But the "Olympic halo effect" that has driven Scots into the saddle and to join sports clubs in unprecedented numbers is now being felt on the water as well.
Scottish Rowing, the sport's national representative body, says that since Scottish oarswomen Katherine Grainger and Heather Stanning won gold medals at Eton Dorney, 1000 people have climbed into a boat for the first time.
Especially popular are learn-to-row classes at Grainger's home club, Edinburgh's venerable St Andrew Boat Club, which was founded in 1846 and lays claims to being Scotland's oldest open amateur club.
Amanda Cobb, rowing development manager at Scottish Rowing, said: "Clubs get new enquiries every day from adults and juniors alike who want to learn to row because they've been so inspired by Heather's and Katherine's success. We've never seen anything like this level of interest in rowing before."
Glasgow-born Ms Grainger won gold in the double sculls, partnered by Anna Watkins, while Gordonstoun-educated Ms Stanning, a captain in the Royal Artillery, took gold in the women's coxless pairs partnered by Helen Glover.
Speaking ahead of tonight's Scottish Rowing Awards in which she is nominated with Ms Stanning, Ms Grainger spoke of her amazement at the sudden popularity of the sport.
"It's unbelievable. I'd never have dreamed winning a gold medal would have had such an impact, but it's a brilliant feeling knowing that it has.
"This news is just the icing on the cake to what's been a fantastic year – to think that a whole new generation of rowers have started as a result of the Olympics is incredible, and I can only hope that we can keep the momentum going over the next four years in the build-up to Rio."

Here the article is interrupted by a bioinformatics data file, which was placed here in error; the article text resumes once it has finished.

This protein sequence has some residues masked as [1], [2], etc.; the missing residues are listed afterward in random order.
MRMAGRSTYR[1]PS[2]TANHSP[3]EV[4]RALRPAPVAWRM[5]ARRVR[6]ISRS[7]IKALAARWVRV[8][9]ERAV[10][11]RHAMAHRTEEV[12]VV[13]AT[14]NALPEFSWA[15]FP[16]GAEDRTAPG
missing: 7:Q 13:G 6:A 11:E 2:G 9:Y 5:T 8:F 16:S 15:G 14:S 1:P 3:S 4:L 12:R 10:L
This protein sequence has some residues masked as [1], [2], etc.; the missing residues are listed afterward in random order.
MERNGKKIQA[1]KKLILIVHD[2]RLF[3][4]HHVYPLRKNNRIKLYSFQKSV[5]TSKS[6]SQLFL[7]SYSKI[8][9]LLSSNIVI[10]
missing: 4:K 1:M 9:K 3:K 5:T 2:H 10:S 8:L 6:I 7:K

Ms Stanning, meanwhile, noted that her rowing partner Helen Glover only took up the sport four years ago. "So you never know what'll happen by the time Rio comes round – Scotland could well be harbouring a future Olympic champion at this very minute."
Hailing rowing as "a fantastic sport, no matter whether you do it at an elite level or just recreationally", she added: "I couldn't believe it when I heard about all the people who've wanted to take it up since the Olympics. It's not something that ever occurred to me, the effect that winning would have in inspiring so many people of all generations."
The awards take place at the Crowne Plaza Hotel in Glasgow. Ms Grainger is nominated for the International Rower of the Year Award alongside Ms Stanning and Aviemore-born David Smith, who won gold in the LTA Mixed Coxed Four at the Paralympics and has previously represented Great Britain at karate and bobsleigh.